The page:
Building Simple but Effective Sound Control Boards

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Take a look at a simple plan to make studio sound control boards that have both reflective and absorbing qualities.

I recently moved into a new house, therefore, I am reorganizing and getting used to my new studio surroundings. In my previous house, a split level, I had insulated between the joists in the ceiling and had the bottom half of the walls cement block and the upper half was plastic-coved insulation. Pretty? no. But it did have some good absorption and some reflective qualities, so for a basement studio it sounded pretty decent. My new home is a two story and my basement studio is fully underground, the walls and floors are all cement and the ceiling joists are not insulated between them (yet).

This weekend I began building some great sound control frames that, if you are in a similar situation, you may well want to try yourself.

My goal is to build four 4 foot by 4 foot panels, framed with 2x4 studs. To do this I needed the following:

  • 2 4x8 sheets of 1/2 inch plywood (cut them in half, buy the 4x8 sheet, 4x4 sheets cost about 70% more for the same square footage)
  • 16 pieces of 2x4 stud 50 inches long, cut at a 45 degree angle on either end
  • Some wood screws about 1 1/2 to 2 inches long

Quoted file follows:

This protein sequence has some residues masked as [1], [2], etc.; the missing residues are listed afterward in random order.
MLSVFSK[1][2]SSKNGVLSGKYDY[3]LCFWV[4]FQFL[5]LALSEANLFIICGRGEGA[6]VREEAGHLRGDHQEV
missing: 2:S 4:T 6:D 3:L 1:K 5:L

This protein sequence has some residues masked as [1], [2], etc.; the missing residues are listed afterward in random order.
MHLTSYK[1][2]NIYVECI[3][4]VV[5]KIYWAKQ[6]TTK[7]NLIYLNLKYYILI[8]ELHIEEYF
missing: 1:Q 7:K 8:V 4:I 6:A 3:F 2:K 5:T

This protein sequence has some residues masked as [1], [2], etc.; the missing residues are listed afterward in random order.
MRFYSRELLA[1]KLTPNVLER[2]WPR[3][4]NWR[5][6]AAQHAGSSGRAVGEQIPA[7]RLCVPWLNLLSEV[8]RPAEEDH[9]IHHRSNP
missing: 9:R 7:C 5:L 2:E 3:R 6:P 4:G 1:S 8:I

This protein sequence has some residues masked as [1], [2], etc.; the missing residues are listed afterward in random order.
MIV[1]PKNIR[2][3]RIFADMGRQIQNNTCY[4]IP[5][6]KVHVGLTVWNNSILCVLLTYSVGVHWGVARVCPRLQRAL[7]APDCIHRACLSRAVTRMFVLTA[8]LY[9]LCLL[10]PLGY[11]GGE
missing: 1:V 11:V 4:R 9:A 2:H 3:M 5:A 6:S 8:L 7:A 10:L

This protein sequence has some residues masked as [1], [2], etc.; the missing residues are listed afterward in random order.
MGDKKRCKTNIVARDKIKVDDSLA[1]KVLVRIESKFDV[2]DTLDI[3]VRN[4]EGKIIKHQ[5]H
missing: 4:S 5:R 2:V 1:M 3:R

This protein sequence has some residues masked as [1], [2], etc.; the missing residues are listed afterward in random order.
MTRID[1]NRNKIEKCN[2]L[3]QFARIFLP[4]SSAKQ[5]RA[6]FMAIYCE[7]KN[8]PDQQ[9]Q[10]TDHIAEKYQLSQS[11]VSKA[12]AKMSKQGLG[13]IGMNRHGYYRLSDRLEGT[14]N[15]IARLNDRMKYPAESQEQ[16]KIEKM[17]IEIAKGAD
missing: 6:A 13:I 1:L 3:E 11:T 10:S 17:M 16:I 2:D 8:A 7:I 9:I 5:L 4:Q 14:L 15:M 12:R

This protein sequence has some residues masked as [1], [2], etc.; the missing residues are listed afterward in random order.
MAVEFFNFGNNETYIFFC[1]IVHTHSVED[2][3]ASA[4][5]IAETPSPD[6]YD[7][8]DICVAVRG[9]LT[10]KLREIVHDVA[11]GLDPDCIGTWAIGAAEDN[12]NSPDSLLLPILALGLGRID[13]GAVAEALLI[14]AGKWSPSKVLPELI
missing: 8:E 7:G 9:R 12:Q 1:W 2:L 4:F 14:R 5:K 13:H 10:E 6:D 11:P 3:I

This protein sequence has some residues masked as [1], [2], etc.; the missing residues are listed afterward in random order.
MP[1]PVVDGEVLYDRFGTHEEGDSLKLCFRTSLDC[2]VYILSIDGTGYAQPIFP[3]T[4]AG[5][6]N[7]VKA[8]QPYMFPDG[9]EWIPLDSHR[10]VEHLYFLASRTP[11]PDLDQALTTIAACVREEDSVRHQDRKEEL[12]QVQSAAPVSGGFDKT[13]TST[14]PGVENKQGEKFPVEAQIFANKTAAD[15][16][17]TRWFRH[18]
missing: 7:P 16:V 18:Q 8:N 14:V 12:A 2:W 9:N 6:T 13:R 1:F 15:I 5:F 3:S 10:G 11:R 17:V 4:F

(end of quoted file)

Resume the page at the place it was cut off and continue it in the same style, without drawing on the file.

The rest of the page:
• A few wood tools like a table saw, router and power drill being the handiest
  • Some sort of sound absorbing material
  • Some strong material to stretch over the material mentioned above
  • Some good caulk

The 2x4's need to have a groove cut in them the length of the stud on the short side of the 45 degree angle and a 1/2 inch by 1/2 inch notch on that same side, so looking at the end of the stud it looks like picture 1.

The groove is where the plywood goes. Put some caulk into the groove to prevent rattling in case the pieces don't fit perfectly, as they all never will, then, push the plywood into the grooves and screw the frame together at the ends of the studs.

Then as shown in Picture 2, the 1/2 inch by 1/2 inch notch is the surface where the material gets stapled to and between the plywood and the material gets filled with anything that is sound absorbing. Insulation, dense foam, etc.

The beauty of these pieces is that you can use the absorbing side or the reflective side as you need.

Personally, I am hanging two of these from my ceiling right over my desk and two will be hanging on the walls to the side of my desk on hooks so I can take them down and move them around the room as I need to for miking cabinets, vocal or whatever.

These pieces won't necessarily help everyone, but for the total of about a $70 investment, they are going to be very worth it for me, so I figured I would share the plans.

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